Are Ferrets Hypoallergenic?

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Some people are unable to witness the wonders of having a pet due to allergies. Red eyes, itchiness, and constant sneezing can truly ruin anyone’s day. Because of this, many people avoid having an animal in their home.

There is a common belief that ferrets on the other hand, make excellent pets for people who suffer from allergies. Is this true? Keep reading to learn if ferrets are hypoallergenic, and if so, how you can properly manage these allergies.

Are Ferrets Hypoallergenic?

Although cases are extremely rare and clinical trials have not been conducted, some people have reported allergic reactions towards ferrets.

Dander is the main allergen produced by a ferret, which is the scientific term for dead skin particles. Ferrets usually groom or clean themselves by licking their fur and certain parts of the body.

Their saliva contains a particular protein that causes an allergic reaction, but hasn’t been properly identified. Thus, when dander is released into the air when they shed, you can inhale it or, it can come in direct contact with your skin.

Some people may not be allergic to a ferret’s fur, but to other bodily fluids. This is due to the fact that your ferret’s urine, feces, and sweat may contain greater amounts of the protein, which may be enough to cause an allergic reaction. It ultimately depends on your body’s susceptibility to the specific protein.

However, you should know that allergies to ferrets can occur, but they are scarce. Some immunologists attribute this to their shedding pattern. Ferrets have two types of fur: an undercoat and a guard hair. A ferret’s undercoat is typically white and designed to retain heat during cold temperatures, while the guard hair fends off water and dirt.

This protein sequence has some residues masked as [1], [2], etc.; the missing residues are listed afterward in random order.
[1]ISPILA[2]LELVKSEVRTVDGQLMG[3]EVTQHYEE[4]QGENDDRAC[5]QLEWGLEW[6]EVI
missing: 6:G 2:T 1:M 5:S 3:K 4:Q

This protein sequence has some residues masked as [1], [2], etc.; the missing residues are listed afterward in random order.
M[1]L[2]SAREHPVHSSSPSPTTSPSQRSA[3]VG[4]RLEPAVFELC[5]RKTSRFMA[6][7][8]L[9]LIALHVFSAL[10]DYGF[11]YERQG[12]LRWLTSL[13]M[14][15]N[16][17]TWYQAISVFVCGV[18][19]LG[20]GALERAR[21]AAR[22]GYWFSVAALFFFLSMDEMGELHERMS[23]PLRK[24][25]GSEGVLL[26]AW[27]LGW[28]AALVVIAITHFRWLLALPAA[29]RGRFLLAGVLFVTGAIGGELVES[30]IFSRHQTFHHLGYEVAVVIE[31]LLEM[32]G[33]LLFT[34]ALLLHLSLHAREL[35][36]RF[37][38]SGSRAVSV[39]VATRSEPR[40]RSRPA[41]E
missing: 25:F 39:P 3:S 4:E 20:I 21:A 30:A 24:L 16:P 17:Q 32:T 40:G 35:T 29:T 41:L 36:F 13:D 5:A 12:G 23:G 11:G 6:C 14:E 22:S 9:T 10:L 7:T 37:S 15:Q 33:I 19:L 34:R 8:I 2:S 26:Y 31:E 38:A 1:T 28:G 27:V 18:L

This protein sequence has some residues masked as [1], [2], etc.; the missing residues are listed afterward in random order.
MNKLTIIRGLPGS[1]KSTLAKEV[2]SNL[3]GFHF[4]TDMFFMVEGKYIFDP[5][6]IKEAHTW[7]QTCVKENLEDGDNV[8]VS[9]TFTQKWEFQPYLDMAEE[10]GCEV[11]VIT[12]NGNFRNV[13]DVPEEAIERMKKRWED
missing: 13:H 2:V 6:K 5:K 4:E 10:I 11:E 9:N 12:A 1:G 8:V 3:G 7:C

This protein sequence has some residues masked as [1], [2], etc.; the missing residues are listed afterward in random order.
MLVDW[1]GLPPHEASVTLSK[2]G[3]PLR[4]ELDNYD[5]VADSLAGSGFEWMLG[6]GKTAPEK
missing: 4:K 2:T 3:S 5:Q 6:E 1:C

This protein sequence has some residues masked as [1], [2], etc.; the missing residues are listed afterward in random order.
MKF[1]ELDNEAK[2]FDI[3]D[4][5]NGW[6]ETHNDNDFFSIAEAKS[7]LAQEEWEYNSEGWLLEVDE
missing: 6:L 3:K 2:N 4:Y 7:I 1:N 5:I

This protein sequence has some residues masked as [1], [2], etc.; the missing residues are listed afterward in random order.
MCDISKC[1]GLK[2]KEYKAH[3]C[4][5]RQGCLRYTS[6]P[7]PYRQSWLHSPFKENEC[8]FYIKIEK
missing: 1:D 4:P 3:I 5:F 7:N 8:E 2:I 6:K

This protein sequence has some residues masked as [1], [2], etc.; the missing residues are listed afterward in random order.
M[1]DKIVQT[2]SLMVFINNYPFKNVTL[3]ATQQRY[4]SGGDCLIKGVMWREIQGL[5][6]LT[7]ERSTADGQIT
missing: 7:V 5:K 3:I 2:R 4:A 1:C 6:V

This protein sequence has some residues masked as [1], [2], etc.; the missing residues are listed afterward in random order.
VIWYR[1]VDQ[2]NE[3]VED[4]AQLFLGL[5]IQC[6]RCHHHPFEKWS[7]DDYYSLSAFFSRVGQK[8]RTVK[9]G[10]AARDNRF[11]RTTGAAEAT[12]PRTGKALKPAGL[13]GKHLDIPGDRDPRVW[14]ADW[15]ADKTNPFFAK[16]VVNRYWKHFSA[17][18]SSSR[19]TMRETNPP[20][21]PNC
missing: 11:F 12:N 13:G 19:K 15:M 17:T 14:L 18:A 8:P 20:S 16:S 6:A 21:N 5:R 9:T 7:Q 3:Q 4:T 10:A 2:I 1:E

Since the guard hair does not shed easily, it is less likely to produce allergic reactions. Additionally, ferrets shed fur less frequently than cats or dogs.

Generally, cats and dogs shed fur and dander multiple times a month, which increases the probabilities of causing an allergic reaction. But, ferrets only shed twice a year, making a ferret allergy more manageable.

Ferrets also produce less saliva than cats or dogs. Remember that the dander is allergenic because of the protein present in their saliva. Since less saliva is transferred to their fur when they groom themselves, it has low chances of containing enough allergenic protein to produce an allergic reaction.